This year though I went all out and am making two batches of wine straight from the grape. I got in contact with a man named Doug Schaad, owner of Schaad Vineyards. He's been supplying quality grapes to small-scale and home winemakers in the Seattle area for decades now. When I showed up he greeted me looking like a country doctor fresh in from an afternoon's flyfishing in some storybook Garrison Keillor-esq Minnesota. Which is funny, because he actually is a doctor and faculty at UW Med School and is very into fishing. But he was friendly and helpful to a somewhat confused newbie like me. His vineyard is next door to Rex Hill's vineyard in the Chehalem Mountain AVA of Oregon, which is a sub-AVA of the greater Willamette AVA and about 20 miles outside of Portland. The AVA has some other notable wineries, Adelsheim and Ponzi are there, as well as Momokawa Sake's brewery. It's known for Pinot Noir, Pinot Gris and Chardonnay. Though I had the option of getting some Pinot Noir, I'm taking it a bit easy on this first run and will only be doing whites this year. Next year I'll take what I learned, plus a winter's worth of study and anxious anticipation, and make some kickass Pinot Noir.

First up was Pinot Gris. The first grapes to ripen in the AVA are often the Pinot Gris and sure enough mine were ready to be pressed and picked up on Sunday. The first step was going through the 70 pound tubs of grapes to select the ones I wanted, then guestimating the amount I'd need to get a good 5 gallons out of it. I went with 110 lbs and we loaded the grapes up and sent them through the Crushinator. Seriously, the crusher-destemmer is a monstrously cool toy. Near as I can tell you load grapes in the top, then tiny gremlins crush the grapes, spitting them out into one bucket, then shoot the now grapeless stem cluster out into another bucket. Magic! (Actually it is a combination of rollers that crush the grapes and a drum with holes in it that lets the grapes fall through, then spits out the stem. Or gremlins, whichever you prefer.)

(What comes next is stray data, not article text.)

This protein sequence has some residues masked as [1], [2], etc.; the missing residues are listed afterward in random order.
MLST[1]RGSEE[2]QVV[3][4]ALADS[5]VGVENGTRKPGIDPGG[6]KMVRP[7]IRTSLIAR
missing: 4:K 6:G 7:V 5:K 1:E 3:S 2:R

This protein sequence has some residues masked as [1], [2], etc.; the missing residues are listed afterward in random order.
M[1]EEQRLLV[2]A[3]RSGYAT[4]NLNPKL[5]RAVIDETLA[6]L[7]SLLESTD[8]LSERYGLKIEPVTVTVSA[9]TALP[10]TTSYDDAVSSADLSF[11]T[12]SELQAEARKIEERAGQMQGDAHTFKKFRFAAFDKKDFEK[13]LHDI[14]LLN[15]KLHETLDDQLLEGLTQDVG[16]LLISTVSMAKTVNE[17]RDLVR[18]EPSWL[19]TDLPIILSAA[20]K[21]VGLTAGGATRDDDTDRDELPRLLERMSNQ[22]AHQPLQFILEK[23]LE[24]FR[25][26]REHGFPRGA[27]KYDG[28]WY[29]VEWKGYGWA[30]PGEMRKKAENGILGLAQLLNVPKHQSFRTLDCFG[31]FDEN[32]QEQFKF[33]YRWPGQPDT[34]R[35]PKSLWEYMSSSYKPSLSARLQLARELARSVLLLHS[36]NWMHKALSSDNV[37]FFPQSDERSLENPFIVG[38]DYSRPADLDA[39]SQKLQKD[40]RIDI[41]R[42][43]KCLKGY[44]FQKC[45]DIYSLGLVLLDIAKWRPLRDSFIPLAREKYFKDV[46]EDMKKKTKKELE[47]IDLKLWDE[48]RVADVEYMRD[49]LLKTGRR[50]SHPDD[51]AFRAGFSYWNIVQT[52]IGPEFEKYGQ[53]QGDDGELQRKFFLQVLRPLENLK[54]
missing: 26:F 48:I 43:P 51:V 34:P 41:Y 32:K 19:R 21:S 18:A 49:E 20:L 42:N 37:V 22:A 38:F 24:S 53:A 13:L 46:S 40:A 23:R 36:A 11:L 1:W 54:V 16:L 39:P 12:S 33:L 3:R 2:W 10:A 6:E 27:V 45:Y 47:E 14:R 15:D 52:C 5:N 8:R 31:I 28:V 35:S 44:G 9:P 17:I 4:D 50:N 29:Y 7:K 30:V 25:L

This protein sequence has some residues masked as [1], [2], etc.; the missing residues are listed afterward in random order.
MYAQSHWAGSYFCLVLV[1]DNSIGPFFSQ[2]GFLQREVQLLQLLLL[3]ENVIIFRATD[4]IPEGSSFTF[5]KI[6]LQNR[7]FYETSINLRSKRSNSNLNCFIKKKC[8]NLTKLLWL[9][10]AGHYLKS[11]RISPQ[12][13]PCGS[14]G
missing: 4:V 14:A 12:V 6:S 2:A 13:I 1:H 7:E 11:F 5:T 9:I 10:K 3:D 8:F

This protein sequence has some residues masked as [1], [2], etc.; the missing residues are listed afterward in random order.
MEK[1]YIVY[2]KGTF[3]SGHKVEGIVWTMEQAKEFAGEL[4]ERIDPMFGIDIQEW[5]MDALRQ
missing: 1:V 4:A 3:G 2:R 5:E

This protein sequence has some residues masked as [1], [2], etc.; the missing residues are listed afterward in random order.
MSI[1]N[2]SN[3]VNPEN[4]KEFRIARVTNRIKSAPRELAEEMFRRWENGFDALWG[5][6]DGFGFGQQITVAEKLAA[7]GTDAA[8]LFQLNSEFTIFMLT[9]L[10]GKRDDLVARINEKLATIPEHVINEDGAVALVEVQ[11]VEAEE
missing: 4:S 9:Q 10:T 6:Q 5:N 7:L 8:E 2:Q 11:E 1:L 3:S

We then loaded the grapes into the press. Sampled some of Doug's wine. Collected the free run juice. Sampled some more wine. Started pressing. More wine... You get the picture. I had brought a 6.5 gallon carboy figuring it would be enough for my 5-ish gallons. Well the juice just kept coming and coming. By the end I had borrowed a carboy and was at 7 gallons. Maybe 110 lbs was too much. Meh. My only worry is running out of carboys, they are ALL in use right now. It's ridiculous.

So the numbers.

Everett Cellars 2009 Pinot Gris
  • 23.5 Brix (1.099 SG)
  • pH at pressing = 3.18
  • Titratable Acidity (TA) of must = .65 g/100ml
  • Estimated Final ABV = 13.5 to 13.8% alcohol
So as you can see the acidity is a bit low (.7 to .9 is more normal for dry whites) and the Brix is a bit high, which is pretty standard for Gris. The wines tend to be fruity, fairly high in alcohol but with lower acidity than say, a dry Riesling. I may tweak the TA a bit later but right now I'm just letting 'er rip. Also I have to note that I got the pH and TA readings later from Doug. Turns out the Sodium Hydroxide in my acid titration kit expired two years ago. Ooops. And my pH strips are only accurate +/- .1 pH. Which doesn't seem like a lot. But I couldn't tell if it was 3.1 or 3.2, and due to the logarithmic progression of pH that .1 is a fairly important difference. It also is very important in adding the correct amount of sulfite, as its effectiveness is pH dependent.

But I got the must home, did the tests, sulfited the must, stuck the carboys in the lagering fridge for 24 hours, racked off the solids that sank to the bottom, then pitched the yeast. I used two packets of Lalvin D-47, rehydrated in warm water and 7 grams GoFerm per packet. Today I added 7 grams total Fermaid K to the carboys to really get the fermentation going. And it is. I've got some very bubbly carboys in the basement.

Fortunately we get to drink this one young! A couple weeks of fermentation, then racking and clarifying, then into bottles and we start drinking it within about 3-4 months probably.

Up next I have some of his Riesling on order. Last week the grapes were only at 19 Brix so they've got a way to go yet. Hopefully two more weeks should do it. Cross your fingers and hope for good weather down there!
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Tuesday, October 06, 2009

Cascade Chanterelles & Circassian Chicken

Saturday we headed back up into the Cascade foothills, outside of North Bend near Snoqualmie Pass to check out the FS Road 9030 area again. Our first outing in late-August was… less than successful. Still a fun day out, but no mushrooms. This time however we had much better luck. On top of that, the Weather Gods were smiling on us, and though it was forecast to be snow-flurries as low as 3000 feet, at 2200 it was dry, sunny, and fairly cold in the ample shade. So with hat, jacket and long-johns we went into the woods.